First-generation oral antihistamines tend to carry the highest chance of complications for older adults and should be avoided. Common examples include diphenhydramine (Benadryl) and chlorpheniramine (Chlor-Trimeton).

The complications of first-generation antihistamines could be severe for older adults as they can cause anticholinergic effects, which block the action of neurotransmitters in the brain. The symptoms can include:

However, many of these side effects are unlikely to occur when using these medications as a topical cream. This is because the cream acts locally, which means any side effects that do occur would not be widespread.

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Which other allergy relief medications should be avoided?

All drugs can carry side effects. Unfortunately, older adults can be more susceptible to medications because of the natural changes that happen in the body with aging. Your liver and kidneys can’t flush out medications as well, so drugs stay in the system longer.

Alongside first-generation antihistamines, other allergy relief medications, like decongestants, can increase the chance of complications in older adults.

Decongestants, such as pseudoephedrine (Sudafed), “can carry a high risk for older adults, especially those with high blood pressure,” says Wozniak.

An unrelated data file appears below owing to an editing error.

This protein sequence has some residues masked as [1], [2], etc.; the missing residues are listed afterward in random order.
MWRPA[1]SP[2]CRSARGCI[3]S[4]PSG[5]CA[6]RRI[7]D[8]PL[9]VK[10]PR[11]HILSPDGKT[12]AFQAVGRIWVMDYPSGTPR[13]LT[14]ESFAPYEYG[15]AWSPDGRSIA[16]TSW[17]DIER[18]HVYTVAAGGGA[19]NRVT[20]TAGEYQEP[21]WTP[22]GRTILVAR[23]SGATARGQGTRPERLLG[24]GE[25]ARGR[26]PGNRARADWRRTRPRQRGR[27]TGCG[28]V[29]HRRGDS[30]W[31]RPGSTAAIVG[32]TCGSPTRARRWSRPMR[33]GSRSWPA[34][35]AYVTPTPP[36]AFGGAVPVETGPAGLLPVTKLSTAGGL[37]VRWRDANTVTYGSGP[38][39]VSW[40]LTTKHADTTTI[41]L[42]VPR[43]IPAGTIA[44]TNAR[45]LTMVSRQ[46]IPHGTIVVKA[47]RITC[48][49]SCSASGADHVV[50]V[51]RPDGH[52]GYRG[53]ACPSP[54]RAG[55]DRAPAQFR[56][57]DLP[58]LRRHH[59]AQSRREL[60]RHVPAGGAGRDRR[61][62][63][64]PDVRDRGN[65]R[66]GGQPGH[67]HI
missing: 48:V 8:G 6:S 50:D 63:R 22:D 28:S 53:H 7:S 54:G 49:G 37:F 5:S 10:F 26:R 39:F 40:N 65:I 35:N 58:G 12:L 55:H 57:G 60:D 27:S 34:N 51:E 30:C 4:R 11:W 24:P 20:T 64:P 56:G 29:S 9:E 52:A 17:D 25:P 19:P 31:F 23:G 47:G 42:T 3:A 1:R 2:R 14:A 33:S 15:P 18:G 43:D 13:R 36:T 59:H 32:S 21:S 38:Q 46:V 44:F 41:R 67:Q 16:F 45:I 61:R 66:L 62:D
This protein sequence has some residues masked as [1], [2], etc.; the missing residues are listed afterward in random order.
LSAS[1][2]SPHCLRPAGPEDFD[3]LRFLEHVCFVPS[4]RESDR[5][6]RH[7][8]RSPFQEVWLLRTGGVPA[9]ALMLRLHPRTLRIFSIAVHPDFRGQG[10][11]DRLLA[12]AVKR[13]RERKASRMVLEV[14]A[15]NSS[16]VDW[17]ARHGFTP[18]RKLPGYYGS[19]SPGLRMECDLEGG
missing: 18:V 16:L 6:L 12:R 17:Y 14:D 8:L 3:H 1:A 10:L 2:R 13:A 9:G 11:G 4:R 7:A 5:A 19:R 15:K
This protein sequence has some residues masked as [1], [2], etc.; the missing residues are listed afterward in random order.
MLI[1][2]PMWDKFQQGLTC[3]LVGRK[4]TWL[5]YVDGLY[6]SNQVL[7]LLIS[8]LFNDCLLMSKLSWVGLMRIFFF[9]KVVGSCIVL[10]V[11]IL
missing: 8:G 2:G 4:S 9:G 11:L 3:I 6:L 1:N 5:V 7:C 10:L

“Sudafed can affect your heart rate. That’s why it’s not recommended for people with heart disease or abnormal heart rhythm,” mentions Wozniak. It can also cause urinary retention, so it should be avoided by people with an enlarged prostate.

Some allergy medications can also be combined with decongestants, which is why it’s always important to read the label of your medication first.

Which medications don’t mix well with allergy medications?

Some medications can have similar side effects to antihistamines and shouldn’t be taken together, as they can increase complications and may lead to heavy sedation. These include:

  • tricyclic antidepressants
  • seizure medications
  • sleeping pills
  • painkillers
  • tranquilizers and other sedatives
  • antidepressants, such as MAOIs (monoamine oxidase inhibitors)

Medications for an overactive bladder (OAB) also do not mix well. If you’re taking allergy relief medications on top of your OAB medication, it could also cause too much urine retention and may lead to urinary tract infections (UTIs).

This is why it’s always important to let a healthcare professional know what medications you are taking, whether it is prescription, OTC, or herbal treatments. They will be able to check for any drug interactions.

If you have cognitive conditions, such as mild dementia or Alzheimer’s, “you’ll want to stay away from those first-generation antihistamines for sure,” says Wozniak.

“We would worry about worsening that situation. In this case, try to choose remedies that have local and not body-wide effects. For example, choose eye drops and nasal sprays over pills,” suggests Wozniak.


As there are so many allergy relief options available OTC, it can be hard to keep track of what’s old and what’s new. Speaking with a healthcare professional can help.

They can take into account your medical history and any other medications you take to identify the allergy treatment options that are the safest and most effective option for your individual needs.

Download the free Optum Perks Discount Card to save up to 80% on some prescription medications.